A federal appeals court in Washington, DC upheld the FCC's 2015 net neutrality rules today, ending a battle that dates back to early 2015 and scoring a major victory for the FCC and net neutrality activists.

In their 2-1 ruling, the three-person court agreed that the internet should be regulated as a utility. That's immensely important: net neutrality can only exist if the FCC can regulate ISPs, and the government has much more power to regulate utilities than they do to regulate luxuries. In the United States, utilities are supposed to be equally accessible to all Americans. They're subject to all kinds of regulations, including rate regulations.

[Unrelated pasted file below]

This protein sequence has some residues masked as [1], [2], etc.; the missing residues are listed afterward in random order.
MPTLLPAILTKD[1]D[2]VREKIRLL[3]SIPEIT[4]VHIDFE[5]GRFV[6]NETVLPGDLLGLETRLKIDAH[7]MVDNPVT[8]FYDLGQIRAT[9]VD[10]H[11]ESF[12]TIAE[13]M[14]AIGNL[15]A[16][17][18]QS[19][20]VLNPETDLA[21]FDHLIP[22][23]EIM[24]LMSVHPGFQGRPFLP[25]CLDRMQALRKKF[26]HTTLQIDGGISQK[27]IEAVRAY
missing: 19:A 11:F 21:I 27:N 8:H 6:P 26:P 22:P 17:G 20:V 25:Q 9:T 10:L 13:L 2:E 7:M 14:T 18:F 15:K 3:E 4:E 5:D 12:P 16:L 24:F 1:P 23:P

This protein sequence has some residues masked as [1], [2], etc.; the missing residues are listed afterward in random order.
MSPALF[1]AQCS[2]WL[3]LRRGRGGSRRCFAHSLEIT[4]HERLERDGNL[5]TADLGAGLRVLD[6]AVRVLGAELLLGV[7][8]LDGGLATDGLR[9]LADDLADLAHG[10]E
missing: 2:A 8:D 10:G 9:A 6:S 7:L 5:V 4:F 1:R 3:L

That's why the FCC declared the internet to be a utility back in 2015, and that declaration is what sparked this court battle. Now, with this victory, the FCC will have more power than ever to impose new rules on ISPs. That's bad for ISPs but great for net neutrality proponents, because the FCC now has more power than ever to prevent ISPs from destroying net neutrality by, for instance, carving internet access into tiered packages at different prices.

Of course, this isn't necessarily over. AT&T and its cable allies have already indicated a willingness to appeal this case yet again. If they succeed in winning an appeal, the case will be heard by the Supreme Court. AT&T executive and general counsel David McAtee II told the New York Times that the company “always expected this issue to be decided by the Supreme Court.” That may very well be what happens.